Being my first pregnancy, I only knew what I had read in ordinary pregnancy books.  I hadn’t read anything about arthritis and pregnancy as such, as there was no information available about it.  I had lived with RA for 5 years so I had some experience with it, but my real understanding and test of my body came during pregnancy.

Despite the issues that come with RA and pregnancy, did you always know you wanted to have children?

SEM:  Absolutely.  I was always going to be a mother.  I never contemplated not being a mother.  I was certainly never going to let RA (or anything else) stop me from becoming one. 

One of the biggest components of becoming pregnant with RA is getting off of meds.  Can you describe some of the challenges that come with this?

SEM:  The challenges are twofold.  They are physical and psychological.  While I expected the physical pain and fatigue (although perhaps not to the extent that I experienced it), the emotional turmoil was very unexpected and difficult to deal with.  After getting used to taking medication in order to function, I now had to trust my body and stop taking these medications, it was frightening.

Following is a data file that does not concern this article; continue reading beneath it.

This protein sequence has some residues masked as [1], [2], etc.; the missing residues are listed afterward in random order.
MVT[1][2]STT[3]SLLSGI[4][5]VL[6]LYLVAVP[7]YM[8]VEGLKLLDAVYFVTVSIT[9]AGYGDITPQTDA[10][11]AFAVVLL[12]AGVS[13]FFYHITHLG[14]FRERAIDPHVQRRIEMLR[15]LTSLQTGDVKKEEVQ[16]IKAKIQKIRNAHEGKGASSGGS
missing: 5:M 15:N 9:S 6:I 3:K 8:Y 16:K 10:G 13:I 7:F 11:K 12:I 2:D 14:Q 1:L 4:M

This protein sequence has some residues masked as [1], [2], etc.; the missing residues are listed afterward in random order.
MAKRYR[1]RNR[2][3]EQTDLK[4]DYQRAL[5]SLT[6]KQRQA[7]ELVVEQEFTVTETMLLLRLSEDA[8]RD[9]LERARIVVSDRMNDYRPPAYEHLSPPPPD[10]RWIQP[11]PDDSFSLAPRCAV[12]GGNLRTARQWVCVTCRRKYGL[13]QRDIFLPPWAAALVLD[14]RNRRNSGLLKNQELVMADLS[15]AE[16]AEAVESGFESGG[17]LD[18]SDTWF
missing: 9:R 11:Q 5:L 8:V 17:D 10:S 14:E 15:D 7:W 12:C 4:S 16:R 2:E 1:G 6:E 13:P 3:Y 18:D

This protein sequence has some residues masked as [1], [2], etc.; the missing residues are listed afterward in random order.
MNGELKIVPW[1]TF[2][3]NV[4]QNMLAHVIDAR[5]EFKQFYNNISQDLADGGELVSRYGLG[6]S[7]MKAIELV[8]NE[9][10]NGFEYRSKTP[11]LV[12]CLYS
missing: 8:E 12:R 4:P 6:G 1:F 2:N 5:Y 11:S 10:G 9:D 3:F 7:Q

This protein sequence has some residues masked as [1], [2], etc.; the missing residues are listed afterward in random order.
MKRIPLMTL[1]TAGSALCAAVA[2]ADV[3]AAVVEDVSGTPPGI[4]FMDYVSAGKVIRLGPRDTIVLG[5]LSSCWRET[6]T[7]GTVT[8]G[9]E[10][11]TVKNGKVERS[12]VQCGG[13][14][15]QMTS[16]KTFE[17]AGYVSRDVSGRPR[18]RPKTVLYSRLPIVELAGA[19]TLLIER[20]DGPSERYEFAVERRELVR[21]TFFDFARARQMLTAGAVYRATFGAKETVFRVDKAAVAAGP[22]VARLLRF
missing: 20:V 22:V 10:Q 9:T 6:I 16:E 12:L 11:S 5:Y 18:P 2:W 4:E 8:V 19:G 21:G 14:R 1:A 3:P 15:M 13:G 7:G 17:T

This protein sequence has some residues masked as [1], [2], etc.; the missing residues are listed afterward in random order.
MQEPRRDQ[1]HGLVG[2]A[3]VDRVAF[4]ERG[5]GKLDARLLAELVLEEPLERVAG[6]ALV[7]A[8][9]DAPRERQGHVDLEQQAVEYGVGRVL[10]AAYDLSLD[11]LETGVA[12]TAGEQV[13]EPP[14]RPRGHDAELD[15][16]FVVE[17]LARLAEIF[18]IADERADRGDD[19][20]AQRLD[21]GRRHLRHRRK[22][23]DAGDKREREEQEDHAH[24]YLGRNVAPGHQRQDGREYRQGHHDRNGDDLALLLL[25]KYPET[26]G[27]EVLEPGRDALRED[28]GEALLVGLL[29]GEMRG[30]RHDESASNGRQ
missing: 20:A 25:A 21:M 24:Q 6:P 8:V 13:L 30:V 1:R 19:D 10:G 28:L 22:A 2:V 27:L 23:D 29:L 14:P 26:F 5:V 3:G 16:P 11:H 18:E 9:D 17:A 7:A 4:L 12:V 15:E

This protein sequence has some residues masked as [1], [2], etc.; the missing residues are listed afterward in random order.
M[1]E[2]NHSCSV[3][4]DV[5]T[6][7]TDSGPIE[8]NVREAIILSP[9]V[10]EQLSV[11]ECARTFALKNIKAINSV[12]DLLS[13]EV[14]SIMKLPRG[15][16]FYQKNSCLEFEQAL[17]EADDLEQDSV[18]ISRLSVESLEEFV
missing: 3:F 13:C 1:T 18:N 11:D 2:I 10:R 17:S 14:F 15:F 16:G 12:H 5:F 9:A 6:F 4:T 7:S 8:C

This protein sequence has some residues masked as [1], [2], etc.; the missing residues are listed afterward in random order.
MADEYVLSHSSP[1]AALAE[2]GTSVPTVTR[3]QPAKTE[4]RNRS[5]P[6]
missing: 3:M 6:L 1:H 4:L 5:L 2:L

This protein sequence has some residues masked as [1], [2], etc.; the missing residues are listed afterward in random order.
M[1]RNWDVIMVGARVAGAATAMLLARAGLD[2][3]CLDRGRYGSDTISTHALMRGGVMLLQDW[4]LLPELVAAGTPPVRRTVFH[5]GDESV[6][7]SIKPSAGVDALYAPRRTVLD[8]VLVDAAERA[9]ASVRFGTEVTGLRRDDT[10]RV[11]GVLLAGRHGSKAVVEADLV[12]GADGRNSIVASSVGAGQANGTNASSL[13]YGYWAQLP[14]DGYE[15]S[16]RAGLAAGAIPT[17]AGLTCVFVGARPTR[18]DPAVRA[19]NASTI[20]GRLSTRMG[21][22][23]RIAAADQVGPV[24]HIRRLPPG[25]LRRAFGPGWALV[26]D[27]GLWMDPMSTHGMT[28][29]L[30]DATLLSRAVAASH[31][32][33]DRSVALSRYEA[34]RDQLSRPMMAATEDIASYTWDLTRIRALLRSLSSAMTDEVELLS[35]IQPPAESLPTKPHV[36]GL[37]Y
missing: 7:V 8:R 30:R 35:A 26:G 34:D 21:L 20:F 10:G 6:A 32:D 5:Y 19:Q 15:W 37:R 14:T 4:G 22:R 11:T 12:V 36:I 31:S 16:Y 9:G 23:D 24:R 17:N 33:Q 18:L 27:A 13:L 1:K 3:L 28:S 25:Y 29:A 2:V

I totally get that.  It seems completely antithetical to go off of meds.  What are some of the other challenges that come with getting pregnant with RA?

SEM:  Some women fall pregnant easily while others take longer.  Some women find that the more active their disease, the harder it is to fall pregnant.  Some women need IVF treatment (even just to ensure they fall pregnant quickly rather than waiting months and months while off medication); while some women find it difficult to fall pregnant at all.  It is different for everyone.  There is little information about fertility and RA.  Women need to speak with their Rheumatologist about their particular situation.

What are some of the positive aspects that come with getting pregnant with arthritis?